Bokashi bucket question

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Re: Bokashi bucket question

Postby Pam » Wed Jul 04, 2012 11:11 am

If they take 18 months to break down, that might be a bit long for this purpose do you think Sam? I guess there's always the chance they might break down faster if they're buried, or if you slice them open with a shovel upon burying, then it really wouldn't matter if they took a bit longer.
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Re: Bokashi bucket question

Postby Sam » Wed Jul 04, 2012 11:33 am

I was thinking they'd break down a lot faster if buried. Busting with the shovel would also help, I think.
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Re: Bokashi bucket question

Postby Geoff Clifton » Thu Jul 05, 2012 9:49 pm

We got some big ex council wheelie bins when they downsized them. Drilled a dozen big holes in the bottom and just fill 'em up dusting with a little lime occasionally. They evolved from out the back to now right in the veg patch. Everything goes in. Weeds and old plants, kitchen scraps, shredded paper, lawn clippings if not mulching. When I do a big prune or pull down the choko vine at the the end of the season they get put under the lawn mower and in it goes. We've got a small electric mulcher for the harder prunings. The bins are performing best in maximum sun and mostly get too hot for worms. Any juice just drains where they stand. Once composted down to about half full I drag 'em out and upend 'em. Sometimes they are a tad smelly but mostly not and left in a pile for a week or six before spreading it soon passes.
So there's a fancy name for what we've been doing :lol: I really don't think there's any way the fancy ferment could control the process to a specific yeast as wild yeast and bacteria would have to get in. I'm sure they do with mine as I add nothing. Ask any home brewer how much cleanliness is required to restrict fermentation to one yeast.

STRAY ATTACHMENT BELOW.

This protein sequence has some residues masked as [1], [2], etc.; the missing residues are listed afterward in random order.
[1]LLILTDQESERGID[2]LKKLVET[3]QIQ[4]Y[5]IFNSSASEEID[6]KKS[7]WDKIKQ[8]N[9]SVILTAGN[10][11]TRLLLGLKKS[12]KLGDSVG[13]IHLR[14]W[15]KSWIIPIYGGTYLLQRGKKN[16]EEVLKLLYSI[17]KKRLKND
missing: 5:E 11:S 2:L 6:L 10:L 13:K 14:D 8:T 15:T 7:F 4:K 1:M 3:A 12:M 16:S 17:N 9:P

Back on topic, I've seen small kiddy size wheelie bins in the rabbit shop and others that would do fine with holes in the bottom or a tap fitted. Also a plastic dustbin upside down with the bottom cut out and lid on with a weight works very well as the bin just needs lifting off when the compost is ready. Trench composting sounds fine but we don't want to become the local rodents diner.

Geoff.
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Re: Bokashi bucket question

Postby betr2garden » Fri Jul 06, 2012 11:49 pm

Sounds fantastic Geoff. I know a lot of people doing a similar thing with Bokashi. Difference is the bin needs to have a clip or seal on the lid to keep the air out and allow anearobic activity (but layered stuff does that anyway). Bokashi generally does the ferment bit first and so speeds up the time for scraps to turn to soil. If you have good enriched soil due to a lot of good practices over time, you could just add some garden soil and you would expect there to be a balance of good bacteria, yeasts, etc in your soil which will do something not unlike what Bokashi does. I include meat, bones, seafood, cheese, onions and citrus in mine, but wouldn't try that without knowing I had the matching required combination of micro-organisms to aid in the breakdown (or there could be some unhealthy and smelly compost). Doing Bokashi in a bucket certainly keeps the critters out that like to get into open compost, but my dog will dig up any Bokashi she knows is there (and I have to keep my traditional compost covered for the same reason).